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  • Kevin Elliott

Rochester lands $2.4 million federal fire grant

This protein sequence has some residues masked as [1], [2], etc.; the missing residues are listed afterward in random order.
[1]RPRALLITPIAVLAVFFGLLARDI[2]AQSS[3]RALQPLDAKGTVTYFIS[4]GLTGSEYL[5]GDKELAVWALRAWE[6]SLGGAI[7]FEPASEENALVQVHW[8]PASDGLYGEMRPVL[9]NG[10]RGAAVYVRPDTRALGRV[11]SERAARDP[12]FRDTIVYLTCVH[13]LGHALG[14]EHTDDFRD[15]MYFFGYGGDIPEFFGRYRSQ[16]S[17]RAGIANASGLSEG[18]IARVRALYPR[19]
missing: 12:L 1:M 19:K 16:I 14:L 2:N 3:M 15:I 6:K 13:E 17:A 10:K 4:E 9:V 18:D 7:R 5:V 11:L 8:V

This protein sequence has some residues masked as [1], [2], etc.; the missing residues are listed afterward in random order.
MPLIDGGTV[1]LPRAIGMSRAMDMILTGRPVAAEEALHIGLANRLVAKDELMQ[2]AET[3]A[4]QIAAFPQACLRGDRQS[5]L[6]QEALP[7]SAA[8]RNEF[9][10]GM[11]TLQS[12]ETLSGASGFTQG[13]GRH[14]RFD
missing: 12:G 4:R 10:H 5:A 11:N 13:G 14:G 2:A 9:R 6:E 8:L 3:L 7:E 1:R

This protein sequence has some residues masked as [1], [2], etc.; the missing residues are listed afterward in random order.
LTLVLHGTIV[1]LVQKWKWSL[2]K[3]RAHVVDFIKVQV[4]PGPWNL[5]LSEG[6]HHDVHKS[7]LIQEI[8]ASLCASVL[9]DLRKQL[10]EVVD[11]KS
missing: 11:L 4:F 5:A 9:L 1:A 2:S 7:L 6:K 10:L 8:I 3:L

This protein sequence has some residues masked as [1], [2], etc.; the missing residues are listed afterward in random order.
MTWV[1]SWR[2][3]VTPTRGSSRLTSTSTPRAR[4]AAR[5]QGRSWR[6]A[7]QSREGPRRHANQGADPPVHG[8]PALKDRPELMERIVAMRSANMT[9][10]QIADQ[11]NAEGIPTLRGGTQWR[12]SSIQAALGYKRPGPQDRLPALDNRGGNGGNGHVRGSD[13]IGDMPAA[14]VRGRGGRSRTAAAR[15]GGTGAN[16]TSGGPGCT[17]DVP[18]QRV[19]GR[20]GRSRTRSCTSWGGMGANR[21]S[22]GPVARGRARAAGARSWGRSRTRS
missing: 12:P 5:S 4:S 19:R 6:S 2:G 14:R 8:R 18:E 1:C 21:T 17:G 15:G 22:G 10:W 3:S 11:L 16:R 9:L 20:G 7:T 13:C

The city of Rochester's Fire Department was approved for $2.4 million in federal grant money to fund 15 new positions at the department over the next three years, officials said at the city council meeting on Monday, August 27. Rochester Fire Chief John Cieslik said at the August 27 meeting that the department received notification about 10 days earlier that it had been selected and notified by the Federal Emergency Management Agency (FEMA) that their grant had been approved for its application for Staffing for an Adequate Fire & Emergency Response (SAFER). The grant will provide about $2.4 million to fund new positions at the department starting this year and going through 2020. "It will provide for 75 percent of funding for the first year, with the city providing 25 percent," and 75 percent with the city providing 25 percent in year two, Cieslik said. "It will provide about 35 percent for year three." Exactly how long the funding will be spread out will be determined by the specifics of the staffing, which could include in-house staff that would be considered city employees, or could be contract employees. Cieslik said he and city manager Blaine Wing will present those staffing options and detailed cost estimates at council's Monday, September 10 meeting. He said the city must accept and begin the process by September 15, or the grant will automatically be rejected. While the intent of the grant is to provide permanent positions to the city's fire department, the city won't be obligated to retain the 15 new employees beyond the life of the grant. The new positions are part of a restructuring of the department that is intended to improve response times by providing full-time support to the department's current paid, on-call firefighters. The restructuring was a key component of a study undertaken by an ad-hoc fire department study commission, which was formed by the city in late 2017. The study found the city consistently falls below the recommended national standard of response times in various parts of the city. Those response times, the committee found, are due to the paid-on call nature of the department, which requires firefighters to first drive to the department's station, prepare, then drive to the dispatched location, rather than respond directly from the station. Under the restructure, the department would retain five full-time firefighters at the station at all times, requiring 15 additional employees to fill out three shifts. Paid, on-call firefighters would still provide coverage for the majority of workload, with the full-time employees supporting the existing structure. Council unanimously approved accepting the grant, with councilman Ben Giovanelli absent.

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